Besides, the laws defining marriage DO NOT nullify or eliminate laws against battery.
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Old 07-18-2006, 05:37 PM   #13
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Quote:
Originally posted by nbcrusader
Conyers’ statements are far from a legal analysis and more political commentary. His use of the “if you don’t believe our way, you must hate people” argument is gratuitous.

Besides, the laws defining marriage DO NOT nullify or eliminate laws against battery.
Well it is taken from a political blog, and I don't know if he is a lawyer or not.

And isn't the point that the laws defining marriage are affecting the ways in which the courts are ruling on cases? I have very limited knowledge about the technicalities since I'm not a lawyer and I don't pretend to know much about the law. But I can definitely see how marriage amendments in states could adversely impact domestic violence cases and as he says, even orders of protection.



"Ohio courts have even stated that convicting an abuser for violating a civil protection order is now unconstitutional."
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Old 07-18-2006, 05:47 PM   #14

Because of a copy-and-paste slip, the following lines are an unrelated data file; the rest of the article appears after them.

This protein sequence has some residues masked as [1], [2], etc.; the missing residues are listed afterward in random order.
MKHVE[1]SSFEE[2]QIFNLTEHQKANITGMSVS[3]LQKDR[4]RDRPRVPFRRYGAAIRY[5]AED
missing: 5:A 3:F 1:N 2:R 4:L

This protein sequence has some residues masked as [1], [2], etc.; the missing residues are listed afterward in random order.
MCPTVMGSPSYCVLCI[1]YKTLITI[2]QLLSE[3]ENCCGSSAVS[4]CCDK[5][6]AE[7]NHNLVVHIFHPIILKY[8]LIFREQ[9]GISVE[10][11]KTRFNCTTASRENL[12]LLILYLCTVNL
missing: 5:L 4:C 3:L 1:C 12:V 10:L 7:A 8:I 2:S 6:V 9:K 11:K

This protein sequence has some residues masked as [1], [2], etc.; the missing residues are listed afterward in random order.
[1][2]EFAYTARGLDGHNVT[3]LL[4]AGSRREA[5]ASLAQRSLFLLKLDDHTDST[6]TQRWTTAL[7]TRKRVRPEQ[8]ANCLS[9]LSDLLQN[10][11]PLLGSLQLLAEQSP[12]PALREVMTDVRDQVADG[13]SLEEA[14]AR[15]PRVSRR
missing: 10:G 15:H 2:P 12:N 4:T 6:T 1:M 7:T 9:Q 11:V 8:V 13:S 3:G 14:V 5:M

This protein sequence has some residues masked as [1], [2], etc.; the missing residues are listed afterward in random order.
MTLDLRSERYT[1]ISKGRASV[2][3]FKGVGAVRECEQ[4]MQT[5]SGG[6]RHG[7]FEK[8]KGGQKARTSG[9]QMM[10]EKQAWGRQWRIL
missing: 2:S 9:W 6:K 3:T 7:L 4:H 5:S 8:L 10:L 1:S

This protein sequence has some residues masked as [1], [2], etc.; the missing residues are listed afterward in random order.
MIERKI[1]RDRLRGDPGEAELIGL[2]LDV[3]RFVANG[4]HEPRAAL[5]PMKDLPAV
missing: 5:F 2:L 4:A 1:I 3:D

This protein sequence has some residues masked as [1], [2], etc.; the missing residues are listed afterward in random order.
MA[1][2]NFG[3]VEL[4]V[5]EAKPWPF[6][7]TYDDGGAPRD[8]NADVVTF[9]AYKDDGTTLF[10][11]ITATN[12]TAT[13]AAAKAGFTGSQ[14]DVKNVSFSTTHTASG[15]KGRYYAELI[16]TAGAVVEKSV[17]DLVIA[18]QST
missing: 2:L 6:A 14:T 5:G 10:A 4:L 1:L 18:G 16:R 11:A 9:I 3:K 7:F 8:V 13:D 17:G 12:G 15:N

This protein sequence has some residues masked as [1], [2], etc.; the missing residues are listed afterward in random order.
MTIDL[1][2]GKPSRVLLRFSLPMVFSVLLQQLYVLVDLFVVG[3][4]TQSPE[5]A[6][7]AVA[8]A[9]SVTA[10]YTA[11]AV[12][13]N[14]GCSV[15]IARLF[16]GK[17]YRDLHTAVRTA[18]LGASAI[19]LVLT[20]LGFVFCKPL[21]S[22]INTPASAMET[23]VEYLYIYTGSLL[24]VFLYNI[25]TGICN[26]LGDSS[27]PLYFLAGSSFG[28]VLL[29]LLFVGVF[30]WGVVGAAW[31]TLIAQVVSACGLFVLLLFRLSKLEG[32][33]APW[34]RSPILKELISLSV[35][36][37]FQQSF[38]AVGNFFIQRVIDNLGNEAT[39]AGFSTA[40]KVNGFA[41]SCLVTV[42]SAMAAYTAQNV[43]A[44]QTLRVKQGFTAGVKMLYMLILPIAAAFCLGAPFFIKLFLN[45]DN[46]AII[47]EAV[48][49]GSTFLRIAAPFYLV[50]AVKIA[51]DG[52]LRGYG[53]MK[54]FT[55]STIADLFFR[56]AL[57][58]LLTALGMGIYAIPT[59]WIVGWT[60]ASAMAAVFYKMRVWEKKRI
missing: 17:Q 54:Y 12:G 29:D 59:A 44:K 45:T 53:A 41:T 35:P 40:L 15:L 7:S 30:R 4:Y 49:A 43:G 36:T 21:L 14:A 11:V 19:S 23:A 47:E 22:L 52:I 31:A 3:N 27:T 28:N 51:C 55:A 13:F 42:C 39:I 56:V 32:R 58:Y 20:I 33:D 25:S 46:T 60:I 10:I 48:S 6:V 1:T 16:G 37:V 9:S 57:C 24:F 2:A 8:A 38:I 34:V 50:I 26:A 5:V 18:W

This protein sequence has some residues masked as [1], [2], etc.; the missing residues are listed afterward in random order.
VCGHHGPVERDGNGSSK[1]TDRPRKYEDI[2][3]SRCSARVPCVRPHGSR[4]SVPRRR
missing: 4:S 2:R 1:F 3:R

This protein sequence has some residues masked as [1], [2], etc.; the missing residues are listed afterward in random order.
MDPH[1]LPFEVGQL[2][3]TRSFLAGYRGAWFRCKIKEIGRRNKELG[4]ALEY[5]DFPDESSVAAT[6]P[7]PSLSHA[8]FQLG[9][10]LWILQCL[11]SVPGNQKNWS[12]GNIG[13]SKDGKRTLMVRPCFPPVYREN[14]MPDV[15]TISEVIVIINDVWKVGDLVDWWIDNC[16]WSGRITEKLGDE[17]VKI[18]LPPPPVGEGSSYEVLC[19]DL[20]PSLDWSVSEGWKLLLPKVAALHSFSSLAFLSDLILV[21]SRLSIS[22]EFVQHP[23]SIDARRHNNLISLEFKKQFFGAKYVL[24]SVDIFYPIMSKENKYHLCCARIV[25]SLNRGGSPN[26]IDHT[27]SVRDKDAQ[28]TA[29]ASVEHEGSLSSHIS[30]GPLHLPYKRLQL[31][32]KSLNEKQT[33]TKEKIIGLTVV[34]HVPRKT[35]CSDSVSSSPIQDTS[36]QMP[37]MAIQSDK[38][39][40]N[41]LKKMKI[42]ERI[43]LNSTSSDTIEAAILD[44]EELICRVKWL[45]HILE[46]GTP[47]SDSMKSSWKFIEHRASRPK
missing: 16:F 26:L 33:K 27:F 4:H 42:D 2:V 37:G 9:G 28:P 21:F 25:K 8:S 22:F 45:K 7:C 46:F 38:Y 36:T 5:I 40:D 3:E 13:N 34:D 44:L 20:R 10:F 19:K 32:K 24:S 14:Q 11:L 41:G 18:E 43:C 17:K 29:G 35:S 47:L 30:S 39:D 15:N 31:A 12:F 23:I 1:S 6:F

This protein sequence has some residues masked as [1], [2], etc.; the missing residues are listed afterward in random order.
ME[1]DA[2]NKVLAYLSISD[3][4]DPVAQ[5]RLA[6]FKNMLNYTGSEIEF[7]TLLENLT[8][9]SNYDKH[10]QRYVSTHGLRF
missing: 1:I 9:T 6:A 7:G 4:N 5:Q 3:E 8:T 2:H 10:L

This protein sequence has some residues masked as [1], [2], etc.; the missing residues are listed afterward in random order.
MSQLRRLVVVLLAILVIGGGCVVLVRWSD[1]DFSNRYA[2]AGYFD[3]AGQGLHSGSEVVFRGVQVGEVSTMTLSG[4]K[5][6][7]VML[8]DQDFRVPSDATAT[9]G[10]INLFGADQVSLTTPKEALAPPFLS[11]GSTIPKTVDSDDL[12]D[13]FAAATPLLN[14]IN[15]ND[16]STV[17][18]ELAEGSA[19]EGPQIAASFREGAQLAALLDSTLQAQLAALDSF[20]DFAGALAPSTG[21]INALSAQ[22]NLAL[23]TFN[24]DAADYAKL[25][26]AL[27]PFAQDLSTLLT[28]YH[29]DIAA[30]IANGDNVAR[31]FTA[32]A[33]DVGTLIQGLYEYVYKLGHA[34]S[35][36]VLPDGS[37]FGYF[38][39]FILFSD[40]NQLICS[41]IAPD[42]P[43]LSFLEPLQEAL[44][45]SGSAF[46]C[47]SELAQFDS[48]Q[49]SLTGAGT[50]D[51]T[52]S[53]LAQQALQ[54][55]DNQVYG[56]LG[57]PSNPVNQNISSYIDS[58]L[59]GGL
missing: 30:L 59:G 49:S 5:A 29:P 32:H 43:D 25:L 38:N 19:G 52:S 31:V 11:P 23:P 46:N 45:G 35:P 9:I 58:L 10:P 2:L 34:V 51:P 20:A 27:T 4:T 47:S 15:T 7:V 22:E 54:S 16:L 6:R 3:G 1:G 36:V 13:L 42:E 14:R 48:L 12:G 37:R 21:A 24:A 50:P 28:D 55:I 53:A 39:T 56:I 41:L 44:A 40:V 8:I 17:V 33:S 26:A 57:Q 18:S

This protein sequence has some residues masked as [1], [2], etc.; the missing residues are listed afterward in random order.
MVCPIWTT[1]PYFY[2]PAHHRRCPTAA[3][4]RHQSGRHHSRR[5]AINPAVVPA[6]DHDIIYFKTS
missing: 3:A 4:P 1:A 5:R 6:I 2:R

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Quote:
Originally posted by MrsSpringsteen


"Ohio courts have even stated that convicting an abuser for violating a civil protection order is now unconstitutional."
This I don't understand... It has to be the wording of the statute. It does seem like this opens up a can of worms that the legislature will now have to address.
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Old 07-18-2006, 05:53 PM   #15
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Quote:
Originally posted by redkat


This I don't understand... It has to be the wording of the statute. It does seem like this opens up a can of worms that the legislature will now have to address.
Remember, the statement is Conyer's take on a court decision. Absent a reference to the court's decision (he doesn't even mention the case name), I'm not sure how much weight we can give the conclusion.